A web tool that "could be as important as Google," according to some experts, has been shown off to the public, reports the BBC. Wolfram Alpha is the brainchild of British-born physicist Stephen Wolfram. The free program aims to answer questions directly, rather than display web pages in response to a query like a search engine. The "computational knowledge engine," as the technology is known, will be available to the public later this month. "Our goal is to make expert knowledge accessible to anyone, anywhere, anytime," said Wolfram at the demonstration at Harvard University’s Berkman Center for Internet and Society.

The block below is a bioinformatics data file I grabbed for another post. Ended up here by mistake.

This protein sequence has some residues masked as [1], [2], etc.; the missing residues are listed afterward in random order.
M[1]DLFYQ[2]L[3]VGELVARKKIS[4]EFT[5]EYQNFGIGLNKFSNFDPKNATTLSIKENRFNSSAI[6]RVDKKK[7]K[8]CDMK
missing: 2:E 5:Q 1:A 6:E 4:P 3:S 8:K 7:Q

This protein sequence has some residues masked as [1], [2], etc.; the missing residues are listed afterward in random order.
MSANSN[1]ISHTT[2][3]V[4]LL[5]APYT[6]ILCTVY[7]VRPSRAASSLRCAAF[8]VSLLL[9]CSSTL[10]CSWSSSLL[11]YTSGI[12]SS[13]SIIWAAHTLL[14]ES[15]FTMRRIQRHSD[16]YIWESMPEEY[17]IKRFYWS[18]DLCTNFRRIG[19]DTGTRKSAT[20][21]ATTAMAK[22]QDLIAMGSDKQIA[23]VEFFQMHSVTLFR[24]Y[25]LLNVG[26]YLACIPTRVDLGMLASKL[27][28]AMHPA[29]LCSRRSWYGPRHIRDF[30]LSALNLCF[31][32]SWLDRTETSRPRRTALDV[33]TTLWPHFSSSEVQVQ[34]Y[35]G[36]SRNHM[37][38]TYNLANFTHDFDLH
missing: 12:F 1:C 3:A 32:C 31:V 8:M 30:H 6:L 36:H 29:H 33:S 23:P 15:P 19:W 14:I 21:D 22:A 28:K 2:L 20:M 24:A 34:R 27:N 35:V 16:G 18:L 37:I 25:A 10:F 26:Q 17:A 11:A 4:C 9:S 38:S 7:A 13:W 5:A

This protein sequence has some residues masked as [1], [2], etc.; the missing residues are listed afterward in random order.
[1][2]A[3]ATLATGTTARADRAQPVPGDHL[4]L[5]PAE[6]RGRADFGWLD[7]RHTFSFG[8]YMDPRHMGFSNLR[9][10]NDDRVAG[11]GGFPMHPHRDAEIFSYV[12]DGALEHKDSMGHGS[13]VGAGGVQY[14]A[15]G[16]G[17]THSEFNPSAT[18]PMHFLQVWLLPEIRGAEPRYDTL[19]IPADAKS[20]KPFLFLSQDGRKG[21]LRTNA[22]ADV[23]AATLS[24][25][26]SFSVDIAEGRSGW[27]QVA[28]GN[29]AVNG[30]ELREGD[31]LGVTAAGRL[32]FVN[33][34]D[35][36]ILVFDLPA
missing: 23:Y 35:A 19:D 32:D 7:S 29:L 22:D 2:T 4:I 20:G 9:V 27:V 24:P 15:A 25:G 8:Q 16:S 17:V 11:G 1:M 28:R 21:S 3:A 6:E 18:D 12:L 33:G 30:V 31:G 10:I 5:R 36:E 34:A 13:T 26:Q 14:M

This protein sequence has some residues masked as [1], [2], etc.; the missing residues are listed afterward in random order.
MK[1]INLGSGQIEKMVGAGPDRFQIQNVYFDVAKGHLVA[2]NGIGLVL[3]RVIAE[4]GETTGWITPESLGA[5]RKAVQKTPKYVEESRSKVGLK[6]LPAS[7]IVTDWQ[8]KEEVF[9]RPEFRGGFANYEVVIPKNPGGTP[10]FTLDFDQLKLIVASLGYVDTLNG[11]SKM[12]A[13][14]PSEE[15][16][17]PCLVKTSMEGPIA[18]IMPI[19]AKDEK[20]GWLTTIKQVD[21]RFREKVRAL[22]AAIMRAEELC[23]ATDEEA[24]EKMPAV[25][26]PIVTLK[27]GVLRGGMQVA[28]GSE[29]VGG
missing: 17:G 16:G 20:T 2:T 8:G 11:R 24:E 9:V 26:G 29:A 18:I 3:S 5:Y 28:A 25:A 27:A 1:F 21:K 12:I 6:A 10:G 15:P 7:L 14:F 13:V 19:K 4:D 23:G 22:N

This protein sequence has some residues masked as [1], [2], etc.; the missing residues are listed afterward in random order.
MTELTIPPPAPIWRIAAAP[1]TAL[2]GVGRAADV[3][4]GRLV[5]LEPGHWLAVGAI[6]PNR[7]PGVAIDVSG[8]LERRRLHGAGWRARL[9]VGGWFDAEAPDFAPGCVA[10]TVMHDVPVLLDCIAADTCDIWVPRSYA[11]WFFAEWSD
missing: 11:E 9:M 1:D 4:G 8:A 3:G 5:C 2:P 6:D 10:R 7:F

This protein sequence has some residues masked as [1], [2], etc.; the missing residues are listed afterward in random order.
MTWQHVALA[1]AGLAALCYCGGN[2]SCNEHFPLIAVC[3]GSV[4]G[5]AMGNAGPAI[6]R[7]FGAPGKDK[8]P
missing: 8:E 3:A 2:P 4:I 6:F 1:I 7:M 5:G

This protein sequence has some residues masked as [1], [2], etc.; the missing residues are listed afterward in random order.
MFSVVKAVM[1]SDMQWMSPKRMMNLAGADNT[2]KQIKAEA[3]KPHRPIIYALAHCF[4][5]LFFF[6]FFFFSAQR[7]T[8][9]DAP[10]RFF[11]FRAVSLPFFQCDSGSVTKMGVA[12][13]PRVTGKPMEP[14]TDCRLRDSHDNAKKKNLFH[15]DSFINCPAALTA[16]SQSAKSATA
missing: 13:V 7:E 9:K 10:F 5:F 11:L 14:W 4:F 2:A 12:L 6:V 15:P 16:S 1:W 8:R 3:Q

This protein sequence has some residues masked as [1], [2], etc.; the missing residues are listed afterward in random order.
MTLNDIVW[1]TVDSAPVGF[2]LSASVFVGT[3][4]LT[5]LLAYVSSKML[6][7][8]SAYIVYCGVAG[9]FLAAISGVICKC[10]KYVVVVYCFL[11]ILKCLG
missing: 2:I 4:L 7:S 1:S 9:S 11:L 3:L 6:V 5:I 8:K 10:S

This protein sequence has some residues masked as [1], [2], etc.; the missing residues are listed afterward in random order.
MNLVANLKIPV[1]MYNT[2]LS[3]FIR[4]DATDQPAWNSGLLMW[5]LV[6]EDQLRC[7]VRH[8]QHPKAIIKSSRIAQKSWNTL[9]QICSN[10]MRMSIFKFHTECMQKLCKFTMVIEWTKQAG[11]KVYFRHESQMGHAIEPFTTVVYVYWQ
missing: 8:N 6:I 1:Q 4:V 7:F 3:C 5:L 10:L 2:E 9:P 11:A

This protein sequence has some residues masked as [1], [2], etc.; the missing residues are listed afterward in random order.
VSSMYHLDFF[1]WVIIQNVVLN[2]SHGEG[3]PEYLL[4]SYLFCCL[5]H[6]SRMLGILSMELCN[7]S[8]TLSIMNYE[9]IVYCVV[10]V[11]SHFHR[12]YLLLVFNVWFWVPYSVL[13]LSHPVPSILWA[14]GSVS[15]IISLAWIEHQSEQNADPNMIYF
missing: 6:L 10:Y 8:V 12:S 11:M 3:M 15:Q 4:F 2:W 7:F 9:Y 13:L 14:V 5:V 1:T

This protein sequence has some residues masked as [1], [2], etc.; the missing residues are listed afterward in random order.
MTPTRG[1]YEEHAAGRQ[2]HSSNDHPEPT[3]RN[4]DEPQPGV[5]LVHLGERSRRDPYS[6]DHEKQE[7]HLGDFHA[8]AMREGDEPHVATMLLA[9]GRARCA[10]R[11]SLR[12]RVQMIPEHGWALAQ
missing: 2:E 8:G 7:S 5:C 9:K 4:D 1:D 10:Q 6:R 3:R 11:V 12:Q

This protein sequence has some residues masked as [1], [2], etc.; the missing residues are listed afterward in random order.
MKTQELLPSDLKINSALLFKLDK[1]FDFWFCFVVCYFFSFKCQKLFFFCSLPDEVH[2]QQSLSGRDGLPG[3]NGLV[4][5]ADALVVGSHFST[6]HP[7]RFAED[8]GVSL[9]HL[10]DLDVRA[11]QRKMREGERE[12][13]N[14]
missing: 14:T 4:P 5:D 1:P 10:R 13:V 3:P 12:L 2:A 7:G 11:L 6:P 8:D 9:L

The tool computes many of the answers "on the fly" by grabbing raw data from public and licensed databases, along with live feeds such as share prices and weather information. People can use the system to look up simple facts—such as the height of Mount Everest—or crunch several data sets together to produce new results, such as a country’s GDP. Other functions solve complex mathematical equations, plot scientific figures, or chart natural events. "Like interacting with an expert, it will understand what you’re talking about, do the computation, and then present you with the results," said Wolfram. As a result, much of the information is scientific, although there is also limited cultural information about pop stars and films…
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